Long-term residents are less likely to become infected with the coronavirus

Scientists from Harvard Medical School, Edinburgh University, Gero Biotechnology Company, and Moscow Institute of Physics and Technology came to this conclusion. This trend is observed both in mutation carriers associated with long life and in their descendants. Specialists also found that the faster the human body ages, the higher the risk of death from coronavirus. The study was published on the MedRxiv portal.

Previous works have shown that older people are more susceptible to coronavirus. However, some of them are more fortunate: scientists from the U.S. and Russia have conducted a study and concluded that people who are carriers of "longevity genes" are better protected against infection.

Peter Fedichev, the founder of Gero, said that long-livers and their children become ill with various chronic diseases in older age than the general population. This allows us to think, says the scientist, that the same genes can protect them from dangerous infectious diseases in adulthood.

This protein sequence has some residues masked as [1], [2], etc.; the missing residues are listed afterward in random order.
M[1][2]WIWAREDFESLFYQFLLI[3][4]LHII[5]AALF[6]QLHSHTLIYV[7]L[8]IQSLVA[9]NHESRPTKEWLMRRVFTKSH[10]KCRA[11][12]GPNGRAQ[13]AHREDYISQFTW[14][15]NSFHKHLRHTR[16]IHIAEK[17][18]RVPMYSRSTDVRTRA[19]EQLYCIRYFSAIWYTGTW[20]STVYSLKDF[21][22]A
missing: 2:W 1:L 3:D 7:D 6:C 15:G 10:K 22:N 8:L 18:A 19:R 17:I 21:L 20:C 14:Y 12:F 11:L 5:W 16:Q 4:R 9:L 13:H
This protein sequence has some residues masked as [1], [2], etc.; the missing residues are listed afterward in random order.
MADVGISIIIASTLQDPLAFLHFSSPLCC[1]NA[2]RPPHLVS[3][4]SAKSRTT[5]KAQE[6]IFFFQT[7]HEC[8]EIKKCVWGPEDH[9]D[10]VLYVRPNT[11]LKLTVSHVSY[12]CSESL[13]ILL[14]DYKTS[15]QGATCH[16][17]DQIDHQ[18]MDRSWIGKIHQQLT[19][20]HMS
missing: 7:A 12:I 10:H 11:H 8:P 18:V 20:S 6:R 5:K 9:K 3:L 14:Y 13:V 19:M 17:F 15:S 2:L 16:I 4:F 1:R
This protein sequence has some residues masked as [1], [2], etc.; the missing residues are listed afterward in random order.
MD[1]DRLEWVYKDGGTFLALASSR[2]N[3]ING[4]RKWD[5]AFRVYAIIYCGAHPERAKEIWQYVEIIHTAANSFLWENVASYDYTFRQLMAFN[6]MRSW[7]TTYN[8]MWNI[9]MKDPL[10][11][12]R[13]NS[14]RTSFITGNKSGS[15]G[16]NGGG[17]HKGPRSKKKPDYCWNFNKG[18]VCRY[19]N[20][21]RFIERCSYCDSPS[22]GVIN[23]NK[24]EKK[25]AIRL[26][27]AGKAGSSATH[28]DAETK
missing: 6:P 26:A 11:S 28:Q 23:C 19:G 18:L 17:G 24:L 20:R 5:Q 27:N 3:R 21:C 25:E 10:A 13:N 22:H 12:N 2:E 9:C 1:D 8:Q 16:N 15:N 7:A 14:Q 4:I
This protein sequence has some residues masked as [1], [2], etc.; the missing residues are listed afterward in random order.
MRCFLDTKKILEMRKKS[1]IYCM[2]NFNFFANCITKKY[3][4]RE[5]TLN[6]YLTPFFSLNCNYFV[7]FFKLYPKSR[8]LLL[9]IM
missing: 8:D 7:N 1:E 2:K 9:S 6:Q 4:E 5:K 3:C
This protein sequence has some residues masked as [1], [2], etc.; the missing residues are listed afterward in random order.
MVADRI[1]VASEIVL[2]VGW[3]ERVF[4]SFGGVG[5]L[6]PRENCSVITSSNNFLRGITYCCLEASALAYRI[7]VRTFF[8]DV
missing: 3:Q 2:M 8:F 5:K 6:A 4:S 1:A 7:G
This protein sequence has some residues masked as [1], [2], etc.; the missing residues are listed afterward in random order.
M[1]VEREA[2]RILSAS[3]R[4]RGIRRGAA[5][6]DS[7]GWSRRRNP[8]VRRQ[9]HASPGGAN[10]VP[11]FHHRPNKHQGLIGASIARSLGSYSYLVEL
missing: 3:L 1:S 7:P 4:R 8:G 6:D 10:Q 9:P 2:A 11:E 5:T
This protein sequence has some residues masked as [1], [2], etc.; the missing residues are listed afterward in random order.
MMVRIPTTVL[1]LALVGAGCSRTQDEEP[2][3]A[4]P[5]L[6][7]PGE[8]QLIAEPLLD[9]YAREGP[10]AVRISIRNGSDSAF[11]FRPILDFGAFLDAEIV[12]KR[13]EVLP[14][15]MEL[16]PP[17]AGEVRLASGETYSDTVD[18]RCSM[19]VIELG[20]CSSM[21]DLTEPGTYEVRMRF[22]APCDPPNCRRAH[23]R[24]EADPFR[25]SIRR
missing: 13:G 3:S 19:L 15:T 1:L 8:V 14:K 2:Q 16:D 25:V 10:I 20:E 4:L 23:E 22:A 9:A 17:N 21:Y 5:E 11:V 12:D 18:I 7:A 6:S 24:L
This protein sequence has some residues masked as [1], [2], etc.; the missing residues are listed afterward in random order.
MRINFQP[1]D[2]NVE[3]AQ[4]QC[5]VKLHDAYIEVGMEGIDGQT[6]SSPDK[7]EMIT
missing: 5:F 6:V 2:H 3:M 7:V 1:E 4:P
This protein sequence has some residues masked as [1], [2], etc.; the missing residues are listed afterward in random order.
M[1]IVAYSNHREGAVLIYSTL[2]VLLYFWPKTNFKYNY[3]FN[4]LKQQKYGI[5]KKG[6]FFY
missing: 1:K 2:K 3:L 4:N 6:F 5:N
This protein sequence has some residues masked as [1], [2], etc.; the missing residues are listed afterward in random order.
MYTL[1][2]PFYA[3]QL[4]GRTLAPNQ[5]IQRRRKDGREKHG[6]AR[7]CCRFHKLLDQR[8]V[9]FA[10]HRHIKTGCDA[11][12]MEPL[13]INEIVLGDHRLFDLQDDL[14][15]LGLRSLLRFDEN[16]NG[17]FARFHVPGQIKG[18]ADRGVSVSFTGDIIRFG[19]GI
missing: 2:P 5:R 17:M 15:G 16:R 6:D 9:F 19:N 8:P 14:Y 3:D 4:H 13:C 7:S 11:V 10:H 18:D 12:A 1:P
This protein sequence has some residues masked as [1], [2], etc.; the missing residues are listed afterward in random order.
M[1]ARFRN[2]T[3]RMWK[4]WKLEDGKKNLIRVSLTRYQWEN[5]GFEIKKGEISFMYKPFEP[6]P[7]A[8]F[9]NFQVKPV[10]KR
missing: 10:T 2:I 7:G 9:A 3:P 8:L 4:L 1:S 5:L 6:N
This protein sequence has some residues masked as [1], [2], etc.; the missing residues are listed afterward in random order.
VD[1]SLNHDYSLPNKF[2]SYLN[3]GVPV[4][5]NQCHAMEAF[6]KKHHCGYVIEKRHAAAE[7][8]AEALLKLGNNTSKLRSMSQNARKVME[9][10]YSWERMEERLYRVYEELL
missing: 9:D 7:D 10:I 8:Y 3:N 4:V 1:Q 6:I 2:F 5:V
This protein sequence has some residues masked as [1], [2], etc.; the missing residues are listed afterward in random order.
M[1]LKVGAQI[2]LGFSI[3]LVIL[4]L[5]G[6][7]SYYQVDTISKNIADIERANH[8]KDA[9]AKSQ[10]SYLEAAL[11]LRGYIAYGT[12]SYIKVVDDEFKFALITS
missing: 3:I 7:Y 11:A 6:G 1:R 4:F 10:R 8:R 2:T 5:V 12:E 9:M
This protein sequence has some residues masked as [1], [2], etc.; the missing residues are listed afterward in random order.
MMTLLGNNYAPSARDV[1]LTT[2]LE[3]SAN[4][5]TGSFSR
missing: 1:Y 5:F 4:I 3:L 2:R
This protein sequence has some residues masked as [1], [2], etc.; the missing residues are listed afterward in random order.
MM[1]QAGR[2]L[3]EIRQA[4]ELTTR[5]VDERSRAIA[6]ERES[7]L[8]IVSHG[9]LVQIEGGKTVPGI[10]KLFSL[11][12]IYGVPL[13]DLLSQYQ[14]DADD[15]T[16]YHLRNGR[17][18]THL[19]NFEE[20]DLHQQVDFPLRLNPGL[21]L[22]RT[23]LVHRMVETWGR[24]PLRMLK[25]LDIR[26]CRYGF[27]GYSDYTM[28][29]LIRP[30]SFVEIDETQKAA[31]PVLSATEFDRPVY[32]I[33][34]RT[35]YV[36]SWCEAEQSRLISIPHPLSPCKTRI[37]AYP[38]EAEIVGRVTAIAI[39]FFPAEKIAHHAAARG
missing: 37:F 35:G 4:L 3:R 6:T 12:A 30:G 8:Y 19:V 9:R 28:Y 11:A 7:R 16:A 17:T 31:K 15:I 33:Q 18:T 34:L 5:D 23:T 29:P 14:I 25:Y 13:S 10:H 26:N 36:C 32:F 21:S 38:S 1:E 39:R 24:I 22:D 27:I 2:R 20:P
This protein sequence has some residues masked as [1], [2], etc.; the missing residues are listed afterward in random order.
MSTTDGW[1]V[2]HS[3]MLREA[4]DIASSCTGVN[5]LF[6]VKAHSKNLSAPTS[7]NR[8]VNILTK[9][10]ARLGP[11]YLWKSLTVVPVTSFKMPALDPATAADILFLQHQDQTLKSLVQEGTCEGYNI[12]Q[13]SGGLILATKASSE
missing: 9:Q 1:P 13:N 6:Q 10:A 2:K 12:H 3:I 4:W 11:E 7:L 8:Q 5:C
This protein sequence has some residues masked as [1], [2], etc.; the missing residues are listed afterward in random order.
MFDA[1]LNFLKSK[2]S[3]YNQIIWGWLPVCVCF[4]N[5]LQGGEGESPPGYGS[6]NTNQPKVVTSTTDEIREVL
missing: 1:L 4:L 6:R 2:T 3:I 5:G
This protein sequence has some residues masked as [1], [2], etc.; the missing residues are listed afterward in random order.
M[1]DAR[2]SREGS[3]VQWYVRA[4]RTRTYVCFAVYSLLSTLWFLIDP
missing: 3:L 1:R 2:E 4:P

In the course of their research, specialists analyzed data taken from the UK biobank. They reviewed 1221 positive and 458,029 negative cases of infection. The experts concluded that carriers of genetic mutations associated with longevity are less likely to develop COVID-19. And if the disease occurs, patients are much less likely to have a heavier course of infection.

Scientists have also found that the severity of the disease depends on the biological age of the person (the degree of body condition, not passport data). In their calculations, they took into account different aging biomarkers and leading genetic risk factors associated with the onset of earlier death: predisposition to Alzheimer's disease, the presence of cardiovascular disease, type 2 diabetes, and smoking. 

It turned out that accelerated aging and the presence of these factors not only increase the probability of chronic diseases but also COVID-19, reports Peter Fedichev.

The study of genetic risk factors will encourage specialists to create new drugs, the authors believe. In addition, they say, these results suggest that the existing drugs that slow the aging process may serve as a potential means of prevention and may even treat coronavirus and other infections.

The scientists intend to further explore the relationship between age, longevity, and COVID-19 morbidity and other infections.

Photo: covidcorona2020.blogspot.com

Aug. 31, 2020, 10:33 a.m.

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